Bertrand is the Chef at Septime, a neo-bistro in the 11th Arrondissement of Paris. Septime hardly needs an introduction. Because you’ve probably already seen it on The World’s 50 Best Restaurants list. Or maybe you caught Bertrand and his partner in crime, Théo Pourriat, at that Le Grand Fooding event in Brooklyn a couple years ago. Or if you’re really ahead of the curve, you read about Septime in the NY Times back in 2011, before the Michelin star, when the buzz was still just a buzz and not yet a global clamor.*
To say Septime is game-changing would not be an overstatement. Heck, it literally changed the course of my life – more on that later. But there’s something bold and unique about their style. They manage to serve incredibly fresh products in sophisticated ways, but in an atmosphere that lacks pretense and stuffiness. A waiter might crouch next to your table as he goes over the menu with you and recommends wines to go with your lunch.
And that’s the point. Bertrand wanted to take influences from cooking with French masters such as Alain Passard and from his travels in Asia and translate them into eating experiences that most anyone can enjoy (and, eh hem, afford). The setting, conceived by Bertrand and Theo, matches the elegant yet edgy food they serve.
I strolled into Septime after class in the Fall of 2011. I was in Paris to learn European Law at Université Panthéon-Assas, but I dedicated an equal amount of study to Parisian restaurants via local sites like Le Fooding and Paris By Mouth. By the end of a three-course lunch at Septime (to the tune of 26 euros before wine) I was high–on the food, the ambiance, and a couple glasses of rosé–and scribbling down my number on a napkin to offer my services. I had to learn what was happening in that tiny, open kitchen. Followed by a couple more persistent emails, I returned to Septime three months later as a kitchen intern, or stagiaire.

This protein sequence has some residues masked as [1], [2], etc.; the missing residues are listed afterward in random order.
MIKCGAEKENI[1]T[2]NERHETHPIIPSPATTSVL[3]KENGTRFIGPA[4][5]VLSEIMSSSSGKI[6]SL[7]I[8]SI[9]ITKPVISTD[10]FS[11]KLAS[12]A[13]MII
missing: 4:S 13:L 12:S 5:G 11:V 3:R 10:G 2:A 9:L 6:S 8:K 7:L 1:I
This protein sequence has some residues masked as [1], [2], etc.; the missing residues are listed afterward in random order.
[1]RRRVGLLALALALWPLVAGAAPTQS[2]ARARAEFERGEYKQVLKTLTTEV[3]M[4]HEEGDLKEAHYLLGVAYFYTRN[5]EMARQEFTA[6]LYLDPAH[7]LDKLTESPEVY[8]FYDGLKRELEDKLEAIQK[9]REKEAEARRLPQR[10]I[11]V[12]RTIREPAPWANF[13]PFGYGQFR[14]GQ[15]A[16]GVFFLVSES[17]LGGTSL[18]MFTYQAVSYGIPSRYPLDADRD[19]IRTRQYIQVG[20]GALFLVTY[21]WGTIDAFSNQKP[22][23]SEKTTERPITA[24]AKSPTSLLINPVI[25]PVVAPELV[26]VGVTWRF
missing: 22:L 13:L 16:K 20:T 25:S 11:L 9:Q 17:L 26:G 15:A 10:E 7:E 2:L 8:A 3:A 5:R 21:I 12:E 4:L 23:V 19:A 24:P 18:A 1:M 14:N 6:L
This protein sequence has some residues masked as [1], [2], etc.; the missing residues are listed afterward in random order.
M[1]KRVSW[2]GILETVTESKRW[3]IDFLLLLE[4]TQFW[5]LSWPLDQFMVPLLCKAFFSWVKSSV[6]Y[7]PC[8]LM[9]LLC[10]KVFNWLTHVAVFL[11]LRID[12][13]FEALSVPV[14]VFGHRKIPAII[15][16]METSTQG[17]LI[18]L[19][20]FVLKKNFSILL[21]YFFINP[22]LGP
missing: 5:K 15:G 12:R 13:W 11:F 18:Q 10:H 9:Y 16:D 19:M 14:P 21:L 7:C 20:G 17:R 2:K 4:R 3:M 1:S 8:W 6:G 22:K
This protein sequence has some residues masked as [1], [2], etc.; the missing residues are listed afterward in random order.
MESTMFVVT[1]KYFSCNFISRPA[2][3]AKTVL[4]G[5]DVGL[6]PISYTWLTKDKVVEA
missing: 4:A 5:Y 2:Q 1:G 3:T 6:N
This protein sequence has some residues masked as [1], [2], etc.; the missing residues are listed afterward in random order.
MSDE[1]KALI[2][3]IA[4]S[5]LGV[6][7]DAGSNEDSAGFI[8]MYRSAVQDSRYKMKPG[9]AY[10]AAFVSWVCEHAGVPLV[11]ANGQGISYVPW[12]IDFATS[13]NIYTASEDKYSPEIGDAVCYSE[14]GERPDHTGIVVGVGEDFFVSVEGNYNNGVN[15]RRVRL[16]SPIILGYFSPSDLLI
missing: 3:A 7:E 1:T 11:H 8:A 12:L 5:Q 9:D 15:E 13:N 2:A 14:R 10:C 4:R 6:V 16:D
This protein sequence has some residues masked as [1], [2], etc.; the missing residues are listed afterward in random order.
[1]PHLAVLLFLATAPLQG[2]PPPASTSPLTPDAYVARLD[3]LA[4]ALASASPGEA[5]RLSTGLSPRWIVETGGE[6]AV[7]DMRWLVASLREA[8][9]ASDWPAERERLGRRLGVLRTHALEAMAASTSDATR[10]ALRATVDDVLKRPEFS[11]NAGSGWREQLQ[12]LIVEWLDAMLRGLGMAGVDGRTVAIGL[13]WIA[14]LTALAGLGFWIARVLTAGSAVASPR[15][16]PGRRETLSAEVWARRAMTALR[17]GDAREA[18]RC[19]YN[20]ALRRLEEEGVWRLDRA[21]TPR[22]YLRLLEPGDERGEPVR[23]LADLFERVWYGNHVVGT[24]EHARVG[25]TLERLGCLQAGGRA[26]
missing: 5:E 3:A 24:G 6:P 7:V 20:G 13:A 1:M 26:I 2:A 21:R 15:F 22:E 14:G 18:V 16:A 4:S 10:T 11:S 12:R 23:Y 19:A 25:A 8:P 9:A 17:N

In two weeks, I learned those behind-the-scenes things that a restaurant customer, who sees beautiful food and a cool atmosphere, could never intuit. First, the hard work and insane f*cking stamina that fuels a restaurant like Septime. It was not uncommon to see cooks napping on the upstairs office floor between shifts, but not because they had to be there, because they felt privileged to have the opportunity to be there and didn’t want to miss a beat. I learned that attention to every detail, from the butter that goes on the bread to the size of each herb, separates good eating experiences from unforgettable ones. I learned that a restaurant could serve Michelin-star food without adhering to strict kitchen hierarchies. The Chef can be hugely demanding of his team and still sit down to share family meals with them every day and finish leftover magnums of wine with them at the end of a long night.
Bertrand agreed to do the B2S questionnaire and I was totally freaking out excited. I can’t wait to visit his newest place, Clamato, and any other projects he rolls out. Hablamos!
Coffee or tea?
Beer or wine?
Describe your typical breakfast.
Kouign-amann (a specialty from Brittany) with coffee and fresh orange juice.
What is your earliest food-related memory?
I would have to say it was Christmas Eve dinner : a wonderful jugged hare.**
Describe your ideal sandwich.
It would certainly be a sandwich made by Delphine ( Chez Aline, 85, rue de la Roquette, 75011 Paris) : Banka trout and red cabbage in a milk roll.
Where would you travel to eat?
Name 5 people you would like to have at a dinner party.
My kitchen team. I cook with them every day but we never have the time to really enjoy a dinner together.
What are you in the mood to eat right now?
* See also David Lebovitz’s rave review from 2011.
** Jugged hare, or civet de lièvre, is a whole hare cut into pieces, marinated and cooked with red wine and juniper berries in a tall jug that stands in a pan of water. It is traditionally served with the hare’s blood (or the blood is added right at the very end of the cooking process) and port wine.